Let’s start with an introduction: Who is David Ebenbach?
Hi! Nice to meet you. Well, I’m a writer, which in my case is rooted in a blend of curiosity and introversion. I’m deeply, fundamentally, persistently curious about the human experience — what we feel, what we do, why we do what we do, and how we feel about doing it. At the same time, my favorite place to be, quarantine or not, is at home with just my family (and sometimes all alone at my desk). So that’s where writing comes in — digging into the human experience without, you know, getting overwhelmed by being around humans all the time. If you see what I mean.
And, as you’ll notice in most of my answers in this interview, I’m also a big “on the one hand… but on the other hand” person. Life is complicated!
Your new novel, How to Mars, is due to be published by Tachyon. It looks really fun: How would you introduce it to a potential reader?
On one level, How to Mars is the story of six people who, for a variety of personal reasons, volunteered to go on a dubious one-way mission to Mars. It’s dubious because it’s funded by a reality show that’s being made about the mission and it’s run by a really eccentric organization. The organization has left them with a lot of odd advice and guidance and one ironclad rule: NO SEX ON MARS. Well, of course a couple of the Marsonauts ignore that rule, and now there’s the first-ever pregnancy on another planet. That would be dangerous enough in the hostile environment of Mars, but there are also hints of an alien presence, and the engineer with the somewhat violent streak is starting to behave pretty erratically.
So that’s what How to Mars is about on one level. On another, though, it’s about all of us here on Earth — we’re thrown onto this planet without a decent instruction manual and we’ve got to make our way through life. So how do we do that? How do we live, as individuals and together?
What inspired you to write the novel? And where do you draw your inspiration from in general?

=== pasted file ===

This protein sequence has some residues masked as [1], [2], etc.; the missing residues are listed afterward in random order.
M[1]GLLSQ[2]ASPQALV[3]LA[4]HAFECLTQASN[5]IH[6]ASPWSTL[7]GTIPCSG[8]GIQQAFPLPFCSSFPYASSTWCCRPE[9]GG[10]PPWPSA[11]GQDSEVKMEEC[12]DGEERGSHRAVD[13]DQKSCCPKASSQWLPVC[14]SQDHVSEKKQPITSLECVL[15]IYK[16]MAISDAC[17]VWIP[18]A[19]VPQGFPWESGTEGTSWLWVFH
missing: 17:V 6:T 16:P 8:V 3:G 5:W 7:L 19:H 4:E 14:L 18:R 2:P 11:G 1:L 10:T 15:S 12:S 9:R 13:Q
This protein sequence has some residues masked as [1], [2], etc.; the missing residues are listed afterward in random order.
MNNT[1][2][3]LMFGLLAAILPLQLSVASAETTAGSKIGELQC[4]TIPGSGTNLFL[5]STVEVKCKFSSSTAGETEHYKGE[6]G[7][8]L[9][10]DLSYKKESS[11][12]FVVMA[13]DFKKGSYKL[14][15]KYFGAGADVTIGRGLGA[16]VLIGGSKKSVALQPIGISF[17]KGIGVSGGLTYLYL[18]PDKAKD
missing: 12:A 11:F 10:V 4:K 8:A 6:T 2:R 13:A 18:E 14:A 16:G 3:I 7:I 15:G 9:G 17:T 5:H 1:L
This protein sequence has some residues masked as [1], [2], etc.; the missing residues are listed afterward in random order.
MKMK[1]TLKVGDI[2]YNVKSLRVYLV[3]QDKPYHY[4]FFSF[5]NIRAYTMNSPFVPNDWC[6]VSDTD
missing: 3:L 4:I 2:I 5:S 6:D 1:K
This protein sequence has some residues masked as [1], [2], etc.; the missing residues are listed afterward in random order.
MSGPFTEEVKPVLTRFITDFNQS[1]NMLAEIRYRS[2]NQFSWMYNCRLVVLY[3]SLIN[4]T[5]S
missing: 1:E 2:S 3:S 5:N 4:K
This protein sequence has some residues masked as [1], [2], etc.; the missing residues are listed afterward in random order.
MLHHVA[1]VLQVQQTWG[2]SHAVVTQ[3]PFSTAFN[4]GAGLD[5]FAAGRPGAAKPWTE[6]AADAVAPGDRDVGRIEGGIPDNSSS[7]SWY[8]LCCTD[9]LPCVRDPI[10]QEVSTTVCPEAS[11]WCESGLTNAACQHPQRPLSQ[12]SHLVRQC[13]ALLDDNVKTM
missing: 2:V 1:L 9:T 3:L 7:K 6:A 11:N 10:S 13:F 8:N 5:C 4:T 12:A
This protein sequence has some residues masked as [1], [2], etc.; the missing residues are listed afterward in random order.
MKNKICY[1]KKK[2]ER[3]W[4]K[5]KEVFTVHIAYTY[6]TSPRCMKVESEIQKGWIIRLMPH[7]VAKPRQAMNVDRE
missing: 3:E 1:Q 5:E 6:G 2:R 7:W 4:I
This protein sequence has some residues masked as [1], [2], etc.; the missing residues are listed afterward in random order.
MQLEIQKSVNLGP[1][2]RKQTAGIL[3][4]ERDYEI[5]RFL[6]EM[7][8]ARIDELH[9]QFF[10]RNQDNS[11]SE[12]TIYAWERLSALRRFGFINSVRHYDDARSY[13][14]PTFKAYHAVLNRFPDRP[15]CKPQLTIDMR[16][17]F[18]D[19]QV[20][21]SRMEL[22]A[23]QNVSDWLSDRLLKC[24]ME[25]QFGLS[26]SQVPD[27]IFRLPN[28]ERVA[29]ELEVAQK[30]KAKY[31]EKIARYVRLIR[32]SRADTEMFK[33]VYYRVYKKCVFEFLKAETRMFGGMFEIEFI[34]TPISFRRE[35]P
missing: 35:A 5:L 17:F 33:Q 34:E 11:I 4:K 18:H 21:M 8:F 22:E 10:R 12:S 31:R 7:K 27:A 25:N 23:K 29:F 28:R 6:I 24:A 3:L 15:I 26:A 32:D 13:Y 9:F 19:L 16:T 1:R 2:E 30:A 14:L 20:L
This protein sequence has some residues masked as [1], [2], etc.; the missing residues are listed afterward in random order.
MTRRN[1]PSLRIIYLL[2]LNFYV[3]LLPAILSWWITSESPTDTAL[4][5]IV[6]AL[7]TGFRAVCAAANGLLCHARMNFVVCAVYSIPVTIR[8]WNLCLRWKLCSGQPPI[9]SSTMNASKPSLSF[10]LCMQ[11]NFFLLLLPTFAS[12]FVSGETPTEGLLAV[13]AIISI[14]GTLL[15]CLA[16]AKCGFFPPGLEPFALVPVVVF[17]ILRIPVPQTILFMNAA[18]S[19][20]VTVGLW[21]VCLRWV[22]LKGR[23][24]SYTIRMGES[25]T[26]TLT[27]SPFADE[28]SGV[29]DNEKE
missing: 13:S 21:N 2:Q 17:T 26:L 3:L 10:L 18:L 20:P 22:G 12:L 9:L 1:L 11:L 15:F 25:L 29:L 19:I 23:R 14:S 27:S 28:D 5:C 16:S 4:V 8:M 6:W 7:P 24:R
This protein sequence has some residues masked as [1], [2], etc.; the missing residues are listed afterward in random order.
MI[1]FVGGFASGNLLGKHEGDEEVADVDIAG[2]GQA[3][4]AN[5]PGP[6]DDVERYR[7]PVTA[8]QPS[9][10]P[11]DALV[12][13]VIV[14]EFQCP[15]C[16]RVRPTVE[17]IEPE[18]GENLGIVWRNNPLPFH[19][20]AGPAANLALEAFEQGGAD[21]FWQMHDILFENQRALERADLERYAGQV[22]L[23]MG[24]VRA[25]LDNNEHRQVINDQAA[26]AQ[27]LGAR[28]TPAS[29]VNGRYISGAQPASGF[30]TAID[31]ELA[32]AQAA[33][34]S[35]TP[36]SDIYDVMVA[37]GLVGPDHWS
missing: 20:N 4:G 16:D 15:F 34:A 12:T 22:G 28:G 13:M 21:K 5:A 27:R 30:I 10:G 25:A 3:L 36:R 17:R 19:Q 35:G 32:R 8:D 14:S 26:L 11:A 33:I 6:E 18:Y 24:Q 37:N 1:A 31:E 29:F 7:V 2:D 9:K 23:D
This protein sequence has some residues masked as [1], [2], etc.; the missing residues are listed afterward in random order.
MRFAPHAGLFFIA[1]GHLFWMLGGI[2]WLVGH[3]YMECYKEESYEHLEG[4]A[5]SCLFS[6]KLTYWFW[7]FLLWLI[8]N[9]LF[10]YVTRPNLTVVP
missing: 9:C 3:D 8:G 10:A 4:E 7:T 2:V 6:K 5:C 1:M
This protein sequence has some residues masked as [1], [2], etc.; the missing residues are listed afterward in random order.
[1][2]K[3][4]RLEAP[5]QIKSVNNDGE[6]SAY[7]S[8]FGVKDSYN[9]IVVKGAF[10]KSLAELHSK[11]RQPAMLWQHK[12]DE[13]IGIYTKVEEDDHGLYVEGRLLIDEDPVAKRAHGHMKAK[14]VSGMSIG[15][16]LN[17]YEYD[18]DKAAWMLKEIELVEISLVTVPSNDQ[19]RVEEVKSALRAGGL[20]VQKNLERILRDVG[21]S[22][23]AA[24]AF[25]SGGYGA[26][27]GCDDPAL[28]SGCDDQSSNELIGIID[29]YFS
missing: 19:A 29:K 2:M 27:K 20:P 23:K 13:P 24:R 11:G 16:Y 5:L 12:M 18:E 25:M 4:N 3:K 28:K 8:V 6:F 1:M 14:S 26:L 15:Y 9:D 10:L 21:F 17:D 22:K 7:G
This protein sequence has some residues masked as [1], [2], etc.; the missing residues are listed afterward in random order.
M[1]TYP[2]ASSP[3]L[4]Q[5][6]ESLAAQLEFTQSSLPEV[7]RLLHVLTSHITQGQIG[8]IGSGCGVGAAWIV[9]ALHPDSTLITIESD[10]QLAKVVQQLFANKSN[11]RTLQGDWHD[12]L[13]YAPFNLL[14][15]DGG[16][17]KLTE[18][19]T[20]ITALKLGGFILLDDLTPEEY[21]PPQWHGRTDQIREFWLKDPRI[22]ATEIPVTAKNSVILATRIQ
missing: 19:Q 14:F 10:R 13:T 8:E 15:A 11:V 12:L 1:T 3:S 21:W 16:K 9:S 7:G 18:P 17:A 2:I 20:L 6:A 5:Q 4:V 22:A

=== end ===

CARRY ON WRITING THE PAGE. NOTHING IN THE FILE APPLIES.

Do you know the Mars One project? Because there really was an eccentric organization that put out a call for volunteers to go on a one-way mission to Mars — and apparently people applied! Like, a lot of people. Maybe not quite as many as the organization claimed, and maybe the organization never really intended to send anyone to another planet, but the idea was so crazy that it got me thinking: Who would sign up for a mission like that — and what would happen if they actually went?
How were you introduced to genre fiction?
I really grew up on fantasy and science fiction — as a tween and teen I was all about J.R.R. Tolkien, Madeleine L’Engle, Douglas Adams, and so on. Those and many other authors taught me a lot about what a story was and how exciting it could be. But I think the real introduction happened when I was even younger than that. After all, stories for very little kids are often speculative and full of adventure, whether they involve muppet monsters (The Monster at the End of This Book) or sentient boa constrictors (Crictor) or kids who get smashed flat and use their flatness to help catch museum thieves (Flat Stanley). So that sense of wonder, that interest in impossible things being possible, started very early. And I guess it stuck!
How do you like being a writer and working within the publishing industry?
You know, this is a great two-fer of a question. Because being a writer and working within the publishing industry feel to me like two really different things.
Being a writer is about being hunched over my laptop, pushing stories forward, and getting feedback and doing lots and lots of revision. When that’s going well, I love it. When I can’t make something work, I wonder why I’ve decided to subject myself to a life like this.
Engaging with the publishing mystery is also a split experience, though in a different way. When your work gets picked up and you’re working with great folks, like my agent or the people at Tachyon Publications, it feels like the victory lap after all that hard writing; you get to turn a manuscript into a book and then it reaches people, which is amazing, and you get to hear the world’s reaction to what you’ve done. It’s wonderful. On the other hand, there’s also a lot of rejection when you try to get your writing published, and that’s very hard. You have to be really tough.
So, come to think of it, I guess my answer to both parts of the question is actually the same: there are things that I struggle with, and there are things I absolutely love.